Australian researchers have developed an ultra efficient photovoltaic (PV) system.
According to a report from Live Science, researchers from the University of New South Wales (UNSW) have managed to convert over 40% of the sunlight that hits the solar energy system they developed into electricity, which is record-breaking efficiency for a commercial PV system.
More than one test proved the technology produced the highest commercial efficiency ever reported.
The first time that the solar energy technology was tested outdoors and achieved its record-breaking efficiency status, was during an outdoor test in Sydney, Australia. A second test took place in Golden, Colorado at a facility operated by the National Renewable Energy Laboratory (NREL), which is America’s chief lab for energy efficiency and renewable energy research.
The Australian research group, which developed the new solar system, was led by Martin Green, a professor at the UNSW and director of the Australian Centre for Advanced Photovoltaics. However, in spite of their impressive results, this was not the first time that the team exceeded a world record for energy efficiency related to solar power.
Back in May 2011, the team developed a crystalline silicon solar cell with a 19.3% efficiency, which beat the previous 18.9% silicon cells efficiency record. Then, one month later, they managed to improve their cell, enabling it to produce 19.4% efficiency.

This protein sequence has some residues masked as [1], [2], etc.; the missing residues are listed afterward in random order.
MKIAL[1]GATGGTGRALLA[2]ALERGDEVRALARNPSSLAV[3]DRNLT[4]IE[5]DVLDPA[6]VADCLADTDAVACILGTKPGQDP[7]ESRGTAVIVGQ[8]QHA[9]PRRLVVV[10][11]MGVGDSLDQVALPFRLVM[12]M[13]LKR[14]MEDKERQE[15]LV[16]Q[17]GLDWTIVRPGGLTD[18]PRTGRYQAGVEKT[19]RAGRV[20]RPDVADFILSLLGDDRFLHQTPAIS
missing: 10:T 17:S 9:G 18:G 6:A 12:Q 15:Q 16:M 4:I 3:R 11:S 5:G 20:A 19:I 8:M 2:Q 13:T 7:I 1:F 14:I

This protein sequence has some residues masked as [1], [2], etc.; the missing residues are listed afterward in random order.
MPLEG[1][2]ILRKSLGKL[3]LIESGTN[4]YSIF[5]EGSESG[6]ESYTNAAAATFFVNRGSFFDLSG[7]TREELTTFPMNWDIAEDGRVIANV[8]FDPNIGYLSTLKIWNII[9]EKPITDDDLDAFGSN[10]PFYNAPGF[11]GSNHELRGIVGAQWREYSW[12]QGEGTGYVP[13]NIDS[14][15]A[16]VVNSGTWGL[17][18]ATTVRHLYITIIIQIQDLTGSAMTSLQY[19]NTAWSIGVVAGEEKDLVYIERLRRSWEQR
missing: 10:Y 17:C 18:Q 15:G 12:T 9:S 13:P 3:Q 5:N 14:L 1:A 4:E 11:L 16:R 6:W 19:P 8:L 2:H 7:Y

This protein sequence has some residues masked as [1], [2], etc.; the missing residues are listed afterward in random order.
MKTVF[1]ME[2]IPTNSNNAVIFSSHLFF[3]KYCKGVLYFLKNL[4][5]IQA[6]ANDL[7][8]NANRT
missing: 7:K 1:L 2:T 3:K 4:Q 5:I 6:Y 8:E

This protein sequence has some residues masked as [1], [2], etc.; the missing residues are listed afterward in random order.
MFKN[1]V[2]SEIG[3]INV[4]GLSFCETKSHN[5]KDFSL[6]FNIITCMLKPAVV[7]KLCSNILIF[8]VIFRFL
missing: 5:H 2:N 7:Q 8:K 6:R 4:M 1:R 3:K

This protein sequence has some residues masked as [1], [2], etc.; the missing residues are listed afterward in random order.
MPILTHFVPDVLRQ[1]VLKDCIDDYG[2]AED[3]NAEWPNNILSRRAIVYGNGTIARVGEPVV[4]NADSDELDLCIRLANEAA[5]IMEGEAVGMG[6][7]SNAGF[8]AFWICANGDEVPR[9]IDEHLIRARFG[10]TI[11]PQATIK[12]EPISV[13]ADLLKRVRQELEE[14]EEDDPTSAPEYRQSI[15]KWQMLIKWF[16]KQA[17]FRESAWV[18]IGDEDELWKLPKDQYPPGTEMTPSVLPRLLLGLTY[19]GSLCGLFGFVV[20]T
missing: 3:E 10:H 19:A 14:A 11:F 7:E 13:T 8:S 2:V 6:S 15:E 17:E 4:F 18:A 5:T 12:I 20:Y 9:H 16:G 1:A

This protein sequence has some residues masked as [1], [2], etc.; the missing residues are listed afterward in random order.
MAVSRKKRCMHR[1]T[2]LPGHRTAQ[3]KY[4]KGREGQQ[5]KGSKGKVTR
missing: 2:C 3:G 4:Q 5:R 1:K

Solar cells produced in labs have even higher efficiencies than commercially available solar energy systems.
Although the UNSW team has broken a record on a commercial scale, earlier this month, the Fraunhofer Institute, which is based in Germany, managed to create a solar cell that can covert 46% of the sunlight that hits it into energy. That being said, while this lab-produced solar cell may be more effective, the reality is that it will cost more to produce than the UNSW solar power system, which, for the time being, makes it less commercially viable.
This is what makes the UNSW researcher’s solar energy system so impressive. They used solar cells that were commercially available and combined them with optical filters, which trap wavelengths of light that the standard solar cell is unable to capture. This is a technology known as concentrator photovoltaics (CPV). Although this technology is often linked to high production costs, because the team built their system using materials that were commercially available, it kept the cost down.